Steel versus Gold: Higher Education Mis-Match

“Everything has its limits – iron ore cannot be educated into gold” Mark Twain, 1835-1910

Even if you could educate iron ore into gold, it would not necessarily be a good idea to do it. Steel is incredibly versatile and useful and we need a lot of it, whereas gold is mainly a luxury item, which gets its value from scarcity and has little practical use, except for keeping track of who is married and who is not.

The higher education system in Bolivia seems to try to turn a lot of iron ore into gold: 90% of public spending on higher education goes into universities (supposedly producing “gold”), whereas 7% goes to the formation of teachers and only 3% goes to technological institutes (producing “steel”) (1).

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What do we really know about education quality in Bolivia

Since the main purpose of education is to raise the future income generating capacity of the students, it will take several decades before we can truly know how well our present education system is doing.

Past experience is of little help as both the education system and the structure of demand has changed tremendously over the last few decades.

A commonly used shortcut to evaluate current education quality is to use standardized academic aptitude tests. According to the last internationally comparable test that Bolivia participated in, public schools in Bolivia are in really bad shape (see Figure 1).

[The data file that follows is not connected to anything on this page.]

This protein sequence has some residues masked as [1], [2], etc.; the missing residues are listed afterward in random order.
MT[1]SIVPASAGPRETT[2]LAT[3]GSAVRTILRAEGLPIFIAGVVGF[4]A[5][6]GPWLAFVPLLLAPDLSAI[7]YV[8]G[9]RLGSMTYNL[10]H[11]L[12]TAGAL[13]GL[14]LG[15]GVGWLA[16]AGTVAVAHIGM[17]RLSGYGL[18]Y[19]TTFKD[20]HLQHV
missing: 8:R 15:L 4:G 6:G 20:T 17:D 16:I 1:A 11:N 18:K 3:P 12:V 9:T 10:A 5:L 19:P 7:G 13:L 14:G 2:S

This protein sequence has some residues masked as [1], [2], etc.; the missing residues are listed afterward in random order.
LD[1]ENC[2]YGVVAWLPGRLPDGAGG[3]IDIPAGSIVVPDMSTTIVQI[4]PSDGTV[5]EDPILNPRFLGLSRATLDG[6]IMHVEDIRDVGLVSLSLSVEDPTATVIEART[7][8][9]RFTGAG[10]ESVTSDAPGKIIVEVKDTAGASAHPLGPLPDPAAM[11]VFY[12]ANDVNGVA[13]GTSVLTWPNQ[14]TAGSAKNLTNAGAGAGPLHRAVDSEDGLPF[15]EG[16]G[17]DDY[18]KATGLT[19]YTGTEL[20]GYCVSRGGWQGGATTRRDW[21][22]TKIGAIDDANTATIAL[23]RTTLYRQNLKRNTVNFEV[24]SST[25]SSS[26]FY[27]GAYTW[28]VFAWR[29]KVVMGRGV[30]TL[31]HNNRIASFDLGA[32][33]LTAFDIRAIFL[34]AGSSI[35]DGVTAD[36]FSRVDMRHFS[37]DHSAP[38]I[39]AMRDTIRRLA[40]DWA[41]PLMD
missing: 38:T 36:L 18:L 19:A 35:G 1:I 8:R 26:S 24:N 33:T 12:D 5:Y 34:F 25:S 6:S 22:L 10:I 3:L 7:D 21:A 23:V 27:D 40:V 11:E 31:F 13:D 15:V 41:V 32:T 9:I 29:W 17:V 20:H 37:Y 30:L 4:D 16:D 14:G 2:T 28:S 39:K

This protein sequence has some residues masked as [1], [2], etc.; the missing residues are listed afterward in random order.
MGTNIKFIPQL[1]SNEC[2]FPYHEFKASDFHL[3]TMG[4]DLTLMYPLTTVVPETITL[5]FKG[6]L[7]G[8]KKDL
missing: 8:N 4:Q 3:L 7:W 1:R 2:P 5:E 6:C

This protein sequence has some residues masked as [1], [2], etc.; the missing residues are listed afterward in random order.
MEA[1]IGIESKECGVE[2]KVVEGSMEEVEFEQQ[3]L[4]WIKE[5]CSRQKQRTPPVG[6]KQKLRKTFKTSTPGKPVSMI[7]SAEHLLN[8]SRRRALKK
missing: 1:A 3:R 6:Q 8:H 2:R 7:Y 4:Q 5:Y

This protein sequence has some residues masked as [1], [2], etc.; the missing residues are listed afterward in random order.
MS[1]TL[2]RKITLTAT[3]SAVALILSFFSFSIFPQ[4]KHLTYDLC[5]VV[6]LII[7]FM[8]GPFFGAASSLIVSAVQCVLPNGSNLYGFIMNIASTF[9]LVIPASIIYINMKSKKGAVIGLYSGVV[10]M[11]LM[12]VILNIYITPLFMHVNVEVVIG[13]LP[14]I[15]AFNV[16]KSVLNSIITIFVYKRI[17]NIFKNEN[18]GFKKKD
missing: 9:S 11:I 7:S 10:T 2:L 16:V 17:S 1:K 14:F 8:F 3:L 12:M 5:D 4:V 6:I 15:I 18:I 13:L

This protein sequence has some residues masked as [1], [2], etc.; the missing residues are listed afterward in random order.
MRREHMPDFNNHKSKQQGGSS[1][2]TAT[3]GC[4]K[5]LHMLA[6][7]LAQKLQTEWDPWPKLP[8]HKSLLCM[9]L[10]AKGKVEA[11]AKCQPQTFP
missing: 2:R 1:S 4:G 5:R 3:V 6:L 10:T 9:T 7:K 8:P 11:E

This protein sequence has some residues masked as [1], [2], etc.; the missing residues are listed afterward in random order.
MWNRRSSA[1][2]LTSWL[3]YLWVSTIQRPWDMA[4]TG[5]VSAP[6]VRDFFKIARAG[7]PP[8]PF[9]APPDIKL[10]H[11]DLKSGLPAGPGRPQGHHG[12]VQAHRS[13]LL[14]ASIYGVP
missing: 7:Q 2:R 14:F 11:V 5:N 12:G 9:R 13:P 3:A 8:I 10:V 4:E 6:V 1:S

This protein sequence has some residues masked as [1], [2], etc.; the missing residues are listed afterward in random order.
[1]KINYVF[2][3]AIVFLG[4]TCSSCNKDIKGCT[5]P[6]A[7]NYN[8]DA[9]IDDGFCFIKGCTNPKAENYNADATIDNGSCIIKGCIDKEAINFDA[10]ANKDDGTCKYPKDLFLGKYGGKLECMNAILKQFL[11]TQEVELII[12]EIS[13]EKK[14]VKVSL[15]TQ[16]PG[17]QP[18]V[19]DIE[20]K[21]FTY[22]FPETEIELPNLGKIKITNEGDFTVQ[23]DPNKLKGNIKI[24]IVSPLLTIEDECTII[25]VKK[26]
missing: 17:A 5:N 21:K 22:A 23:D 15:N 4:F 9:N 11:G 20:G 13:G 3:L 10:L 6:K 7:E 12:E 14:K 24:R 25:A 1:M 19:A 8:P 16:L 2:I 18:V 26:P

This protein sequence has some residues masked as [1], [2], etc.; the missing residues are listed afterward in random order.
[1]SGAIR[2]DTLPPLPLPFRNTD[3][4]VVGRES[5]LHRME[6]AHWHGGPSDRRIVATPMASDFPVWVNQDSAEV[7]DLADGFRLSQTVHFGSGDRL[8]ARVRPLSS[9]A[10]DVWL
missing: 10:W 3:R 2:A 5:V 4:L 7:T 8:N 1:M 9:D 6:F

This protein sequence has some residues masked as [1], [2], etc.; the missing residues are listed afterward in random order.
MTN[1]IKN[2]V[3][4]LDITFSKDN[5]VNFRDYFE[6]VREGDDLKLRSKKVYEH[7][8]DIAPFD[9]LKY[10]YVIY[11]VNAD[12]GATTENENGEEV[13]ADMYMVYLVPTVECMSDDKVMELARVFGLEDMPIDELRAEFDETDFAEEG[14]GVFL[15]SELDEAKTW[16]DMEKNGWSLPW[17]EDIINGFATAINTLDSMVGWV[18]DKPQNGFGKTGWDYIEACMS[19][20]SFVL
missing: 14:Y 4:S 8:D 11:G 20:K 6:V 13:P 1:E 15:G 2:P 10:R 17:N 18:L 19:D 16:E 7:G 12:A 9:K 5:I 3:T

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Education Reform: Second opinion

Last week’s post on the Principles of Education Reform caused quite some discussion among the readers, and there is indeed much more to be said on this important topic.

Having benefited enormously from 20 years of excellent, free public education in Denmark, I wouldn’t dismiss the idea of public education as completely hopeless and in violation of basic economic principles.

Well, to be honest, Denmark is not benefiting much from the investment as I left the country right after finishing my education, and, again to be honest, my own kids are in one of the most expensive private schools in Bolivia (fortunately heavily subsidized by the French government).

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